-- UW Anthropology Museum -- “The Human Odyssey,” with displays on early hominids, the Vore Buffalo Jump, Colby mammoth kill site and Native American culture. (8 a.m.-5 p.m., Monday-Friday)

-- UW Brinkerhoff Geology Library (Geology Building) -- View a variety of resources, including topographic maps, geology maps and aerial photographs. (8 a.m.-5 p.m., Monday-Friday)

Special Shows/Tours (Get your passport stamped at the show)

-- UW School of Energy Resources’ Shell 3-D Visualization Center -- Go into “the 3-D cave” to explore the subsurface of Wyoming in a 3-D virtual environment. (Show times: Monday-Friday, 3:30-4:30 p.m.)

-- UW Harry C. Vaughan Planetarium -- Show times: 11 a.m. and 2 p.m. Saturday, Oct. 10; 10 a.m. Monday, Oct. 12; 7 p.m. Wednesday, Oct. 14; and 10 a.m. Friday, Oct. 16.

-- UW Museum of Vertebrates (Berry Center) -- Although generally closed to the public, the UW Museum of Vertebrates is opening its doors to highlight how collections of Wyoming’s extant wildlife can help further the study of paleontology, archeology and anthropology. (Tour times: 11 a.m.-noon Saturday, Oct. 10; 10-11 a.m. Monday, Oct. 12; 3-4 p.m. Wednesday, Oct. 14)

Community Exhibits/Tours

-- Albany County Public Library -- Honoring J.D. and Jane Love for their major scientific contributions to Wyoming geology. An exhibit of their published works, geology field tools and historic photos, in collaboration with the WSGS, as well as other library science displays.

-- Railroad Heritage Park -- The 1950s-era replica Snow Train, an engineering feat. The massive blade on the front of the plow car was constructed at a 23-degree angle to cut through the snow. The wedge plow was designed to blast the snow out of the way while the Snow Train traveled at high speeds through snowdrifts. Train experts, tours and passport stamps will be offered from 10 a.m.-2 p.m. Saturday, Oct. 10.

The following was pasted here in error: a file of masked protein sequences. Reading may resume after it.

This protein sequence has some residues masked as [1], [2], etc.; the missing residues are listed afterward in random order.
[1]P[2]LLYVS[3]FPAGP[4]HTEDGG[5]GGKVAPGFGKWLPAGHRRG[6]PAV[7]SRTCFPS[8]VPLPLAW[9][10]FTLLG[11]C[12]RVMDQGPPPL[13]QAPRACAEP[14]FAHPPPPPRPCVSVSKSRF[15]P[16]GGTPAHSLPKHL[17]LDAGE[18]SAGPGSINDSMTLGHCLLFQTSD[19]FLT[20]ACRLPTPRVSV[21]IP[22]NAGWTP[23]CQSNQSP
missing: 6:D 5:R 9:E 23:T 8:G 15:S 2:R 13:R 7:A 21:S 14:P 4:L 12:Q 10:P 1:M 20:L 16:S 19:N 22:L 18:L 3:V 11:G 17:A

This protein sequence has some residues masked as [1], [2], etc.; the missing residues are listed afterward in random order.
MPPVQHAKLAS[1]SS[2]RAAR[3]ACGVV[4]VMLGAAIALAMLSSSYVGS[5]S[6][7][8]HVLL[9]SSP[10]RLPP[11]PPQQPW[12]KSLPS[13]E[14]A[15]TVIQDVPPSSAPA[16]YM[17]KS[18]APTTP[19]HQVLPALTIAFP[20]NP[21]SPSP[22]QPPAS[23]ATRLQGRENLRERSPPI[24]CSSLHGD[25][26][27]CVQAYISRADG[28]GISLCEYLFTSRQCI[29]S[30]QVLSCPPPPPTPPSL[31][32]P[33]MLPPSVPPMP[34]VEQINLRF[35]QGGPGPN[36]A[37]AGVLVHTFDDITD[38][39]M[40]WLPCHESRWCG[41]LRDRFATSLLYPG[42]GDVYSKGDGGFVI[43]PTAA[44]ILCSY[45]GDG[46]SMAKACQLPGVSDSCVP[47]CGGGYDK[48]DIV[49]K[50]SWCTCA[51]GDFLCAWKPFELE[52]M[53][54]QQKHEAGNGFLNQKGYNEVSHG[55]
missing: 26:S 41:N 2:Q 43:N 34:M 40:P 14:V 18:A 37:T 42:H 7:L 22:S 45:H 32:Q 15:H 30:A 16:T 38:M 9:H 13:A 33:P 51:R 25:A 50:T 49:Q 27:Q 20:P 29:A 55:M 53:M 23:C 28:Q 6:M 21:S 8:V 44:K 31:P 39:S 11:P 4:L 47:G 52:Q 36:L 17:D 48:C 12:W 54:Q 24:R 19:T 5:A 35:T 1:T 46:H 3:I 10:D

For free gifts and drawings for special prizes, turn in completed passports by Friday, Oct. 16, to the following locations: the UW Geological Museum, the WSGS office and the Albany County Public Library.

Participants who have all 12 stamps will receive a special gift from the WSGS. They also will be eligible for prize drawings for a UW Geological Museum-sponsored paleontological field trip and a drawing for a large grand-prize gift basket, thanks to sponsors of Earth Science Week.

The 2015 Earth Science Week toolkit, created by the American Geosciences Institute, is full of visualization information and tools. As with past years, the WSGS mailed complimentary toolkits to science classes (junior high schools) across the state. In addition to the toolkits, the WSGS expanded its earth science website (grades 4-12) to include a host of information and learning tools on visualizing Earth.

“Visualization plays a central role in science and, more recently, in science education,” says Laura Vietti, manager of the UW Geological Museum and collections. “Data visualization takes something complex and makes it simple and easy to understand.”

Earth Science Week coincides with National Fossil Day Oct. 14 and Geologic Map Day Oct. 16. In 2012, Gov. Matt Mead proclaimed Wyoming Earth Science Week as the second week in October.